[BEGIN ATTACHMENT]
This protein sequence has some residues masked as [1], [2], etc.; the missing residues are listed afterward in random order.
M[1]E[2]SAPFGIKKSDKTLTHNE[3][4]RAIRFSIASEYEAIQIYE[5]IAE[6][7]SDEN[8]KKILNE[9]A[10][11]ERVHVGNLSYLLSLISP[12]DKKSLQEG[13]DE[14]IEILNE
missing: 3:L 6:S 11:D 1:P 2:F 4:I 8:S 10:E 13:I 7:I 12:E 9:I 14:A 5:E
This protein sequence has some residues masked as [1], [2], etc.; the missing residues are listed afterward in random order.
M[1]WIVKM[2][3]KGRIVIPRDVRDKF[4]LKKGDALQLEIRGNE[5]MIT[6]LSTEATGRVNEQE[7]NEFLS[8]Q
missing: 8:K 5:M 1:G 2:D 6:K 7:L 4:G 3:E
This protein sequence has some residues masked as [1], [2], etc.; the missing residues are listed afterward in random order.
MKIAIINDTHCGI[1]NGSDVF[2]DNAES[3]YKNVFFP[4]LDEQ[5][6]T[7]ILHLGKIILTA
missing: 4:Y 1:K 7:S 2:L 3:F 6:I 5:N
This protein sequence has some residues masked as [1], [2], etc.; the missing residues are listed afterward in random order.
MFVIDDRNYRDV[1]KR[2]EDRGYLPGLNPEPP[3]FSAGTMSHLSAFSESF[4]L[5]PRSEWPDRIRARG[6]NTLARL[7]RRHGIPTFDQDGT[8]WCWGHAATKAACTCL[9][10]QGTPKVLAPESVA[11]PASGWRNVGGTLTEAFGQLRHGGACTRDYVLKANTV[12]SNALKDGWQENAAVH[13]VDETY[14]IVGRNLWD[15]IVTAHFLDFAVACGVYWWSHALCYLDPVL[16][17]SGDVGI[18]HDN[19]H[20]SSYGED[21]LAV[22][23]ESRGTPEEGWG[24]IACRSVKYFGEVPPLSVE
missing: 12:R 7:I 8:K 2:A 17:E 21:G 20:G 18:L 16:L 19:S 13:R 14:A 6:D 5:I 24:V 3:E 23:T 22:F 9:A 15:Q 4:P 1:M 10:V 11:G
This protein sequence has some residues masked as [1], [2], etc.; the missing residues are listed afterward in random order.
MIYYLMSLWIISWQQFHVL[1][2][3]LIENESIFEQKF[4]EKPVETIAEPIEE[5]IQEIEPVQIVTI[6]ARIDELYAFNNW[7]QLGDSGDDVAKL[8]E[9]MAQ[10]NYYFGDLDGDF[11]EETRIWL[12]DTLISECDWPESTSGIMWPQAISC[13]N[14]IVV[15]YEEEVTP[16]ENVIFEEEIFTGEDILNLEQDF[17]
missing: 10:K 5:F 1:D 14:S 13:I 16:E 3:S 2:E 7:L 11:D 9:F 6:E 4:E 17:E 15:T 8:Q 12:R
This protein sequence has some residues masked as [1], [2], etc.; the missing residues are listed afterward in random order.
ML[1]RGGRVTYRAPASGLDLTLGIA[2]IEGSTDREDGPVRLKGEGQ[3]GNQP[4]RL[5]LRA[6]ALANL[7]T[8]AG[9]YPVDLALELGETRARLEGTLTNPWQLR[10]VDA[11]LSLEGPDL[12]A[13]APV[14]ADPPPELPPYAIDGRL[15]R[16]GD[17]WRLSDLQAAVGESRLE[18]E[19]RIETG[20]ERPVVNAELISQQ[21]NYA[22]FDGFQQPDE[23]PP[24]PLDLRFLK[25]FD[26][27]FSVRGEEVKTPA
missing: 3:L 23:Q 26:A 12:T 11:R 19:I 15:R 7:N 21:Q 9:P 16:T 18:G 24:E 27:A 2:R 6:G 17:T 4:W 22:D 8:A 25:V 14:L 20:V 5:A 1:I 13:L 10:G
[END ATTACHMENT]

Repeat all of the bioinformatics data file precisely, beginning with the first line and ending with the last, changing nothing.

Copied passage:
This protein sequence has some residues masked as [1], [2], etc.; the missing residues are listed afterward in random order.
M[1]E[2]SAPFGIKKSDKTLTHNE[3][4]RAIRFSIASEYEAIQIYE[5]IAE[6][7]SDEN[8]KKILNE[9]A[10][11]ERVHVGNLSYLLSLISP[12]DKKSLQEG[13]DE[14]IEILNE
missing: 3:L 6:S 11:D 1:P 2:F 4:I 8:S 10:E 13:I 7:I 12:E 9:I 14:A 5:E
This protein sequence has some residues masked as [1], [2], etc.; the missing residues are listed afterward in random order.
M[1]WIVKM[2][3]KGRIVIPRDVRDKF[4]LKKGDALQLEIRGNE[5]MIT[6]LSTEATGRVNEQE[7]NEFLS[8]Q
missing: 8:K 5:M 1:G 2:D 6:K 7:L 4:G 3:E
This protein sequence has some residues masked as [1], [2], etc.; the missing residues are listed afterward in random order.
MKIAIINDTHCGI[1]NGSDVF[2]DNAES[3]YKNVFFP[4]LDEQ[5][6]T[7]ILHLGKIILTA
missing: 4:Y 1:K 7:S 2:L 3:F 6:I 5:N
This protein sequence has some residues masked as [1], [2], etc.; the missing residues are listed afterward in random order.
MFVIDDRNYRDV[1]KR[2]EDRGYLPGLNPEPP[3]FSAGTMSHLSAFSESF[4]L[5]PRSEWPDRIRARG[6]NTLARL[7]RRHGIPTFDQDGT[8]WCWGHAATKAACTCL[9][10]QGTPKVLAPESVA[11]PASGWRNVGGTLTEAFGQLRHGGACTRDYVLKANTV[12]SNALKDGWQENAAVH[13]VDETY[14]IVGRNLWD[15]IVTAHFLDFAVACGVYWWSHALCYLDPVL[16][17]SGDVGI[18]HDN[19]H[20]SSYGED[21]LAV[22][23]ESRGTPEEGWG[24]IACRSVKYFGEVPPLSVE
missing: 12:R 7:I 8:K 2:A 17:E 21:G 20:G 18:L 16:L 19:S 13:R 14:A 6:D 5:I 24:V 3:E 23:T 22:F 9:A 15:Q 4:P 1:M 10:V 11:G
This protein sequence has some residues masked as [1], [2], etc.; the missing residues are listed afterward in random order.
MIYYLMSLWIISWQQFHVL[1][2][3]LIENESIFEQKF[4]EKPVETIAEPIEE[5]IQEIEPVQIVTI[6]ARIDELYAFNNW[7]QLGDSGDDVAKL[8]E[9]MAQ[10]NYYFGDLDGDF[11]EETRIWL[12]DTLISECDWPESTSGIMWPQAISC[13]N[14]IVV[15]YEEEVTP[16]ENVIFEEEIFTGEDILNLEQDF[17]
missing: 10:K 5:F 1:D 14:S 13:I 16:E 3:S 2:E 7:L 11:D 9:F 6:E 4:E 17:E 15:T 8:Q 12:R
This protein sequence has some residues masked as [1], [2], etc.; the missing residues are listed afterward in random order.
ML[1]RGGRVTYRAPASGLDLTLGIA[2]IEGSTDREDGPVRLKGEGQ[3]GNQP[4]RL[5]LRA[6]ALANL[7]T[8]AG[9]YPVDLALELGETRARLEGTLTNPWQLR[10]VDA[11]LSLEGPDL[12]A[13]APV[14]ADPPPELPPYAIDGRL[15]R[16]GD[17]WRLSDLQAAVGESRLE[18]E[19]RIETG[20]ERPVVNAELISQQ[21]NYA[22]FDGFQQPDE[23]PP[24]PLDLRFLK[25]FD[26][27]FSVRGEEVKTPA
missing: 3:L 23:Q 26:A 12:T 11:R 19:I 15:R 7:N 21:Q 9:P 16:T 18:G 24:E 27:A 2:R 6:G 17:T 4:W 22:D 8:A 25:V 14:L 20:V 5:A 1:I 13:L 10:G